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The blog of m/m author Jaime Samms. 

Reality in your Romance...

Jaime Samms

How much is too much? And the corollary, when does the lack of realistic character action, or reaction, send a story into a tailspin of WTF?

Some background: I recently read a story which I loved, even though there was one element that kind of struck me as unrealistic. I let it go, because the rest of the story really appealed to me. I also wrote a story recently that a friend beta'd and commented that the main conflict the character had was unrealistic and squicky. That's fine. Everyone is entitled to their squicks. She also had issues with the story I read and liked. Again, she likes what she likes, I like what I like, and we often have to agree to disagree, usually with her wandering off shaking her head at my wilful blindness to the reality of life. She's not the only one who has that reaction to me and my stubborn ways. Like Popey, I yam what I yam. I make no apologies.

So. Here's what I'm wondering. When you pick up a romance, and it doesn't matter here what you read, be it het, gay, BDSM, whatever your poison, what do you expect? Do you want the gritty reality of the real world? I'll give a bit of context:

A college boy meets a man, the man takes serious, cruel advantage of his innocence and his inexperience in D/s relationships and severely damages his ability to ever trust anyone again. Boy leaves man, even goes so far as to put man behind bars, and tries to move on with his life. Then he meets another man, a too-good-to-be-true man, and falls, head over heels, despite his reservations. It's been a few years, he wants to put his past behind him and try again.

Here's where the reality check comes in. How far should this story go? How much reality do you want at this point? This young man has been horribly hurt, physically, (though that's long healed), mentally, and emotionally. Realistically, there's little chance he'll ever have a truly normal relationship in his life. But do we really want that much reality? Or do we want him to live Happily Ever After?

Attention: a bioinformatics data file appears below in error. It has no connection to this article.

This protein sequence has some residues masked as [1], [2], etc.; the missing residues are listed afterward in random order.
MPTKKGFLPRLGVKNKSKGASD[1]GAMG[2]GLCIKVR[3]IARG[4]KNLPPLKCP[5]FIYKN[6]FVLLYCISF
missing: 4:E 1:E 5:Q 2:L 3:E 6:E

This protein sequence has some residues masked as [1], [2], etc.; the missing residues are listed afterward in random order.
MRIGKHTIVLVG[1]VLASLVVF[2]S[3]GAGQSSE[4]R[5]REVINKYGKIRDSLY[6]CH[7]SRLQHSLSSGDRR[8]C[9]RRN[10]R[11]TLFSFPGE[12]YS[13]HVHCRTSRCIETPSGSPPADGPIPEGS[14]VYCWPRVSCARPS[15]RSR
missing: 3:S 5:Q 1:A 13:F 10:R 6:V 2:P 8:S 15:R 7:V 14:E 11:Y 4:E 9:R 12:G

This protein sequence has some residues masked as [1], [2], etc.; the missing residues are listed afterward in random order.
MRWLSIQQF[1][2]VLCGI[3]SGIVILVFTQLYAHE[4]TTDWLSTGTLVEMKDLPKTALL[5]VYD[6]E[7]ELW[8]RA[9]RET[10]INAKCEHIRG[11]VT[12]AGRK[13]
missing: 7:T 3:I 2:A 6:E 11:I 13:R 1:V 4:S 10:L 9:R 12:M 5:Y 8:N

In the above example, I chose to give him a probable happy outcome. (Better) My reason? Simple. There are enough unhappy endings in the world, and this is a ­story. Why would I chose to make a make-believe world that is no better than the one I live in?

Which leads me to another question: Is it ok to "ignore" such problems in the world as unsafe sex, homophobia (in my genre), dangerous situations like women accepting help from a man? Let's face it, we all know, in the real world, none of us would hop in a man's car and accept a ride home if we just met him. But in the world of romantic fiction, can we get away with pretending the world is a slightly better place than it really is?

Some would say two men walking down the street holding hands, or a woman giving a man she just met too much information about herself, are just asking for trouble, and in the real world, it would never happen. Because of that, such situations in stories just yank them right out of the tale and send them on their way to the next book.

I would say phooey. Sometimes, I just want a world where condoms aren't necessary, where a man actually wants to help and not harm, and where no one bats an eye no matter who's hand you're holding.

What do you say?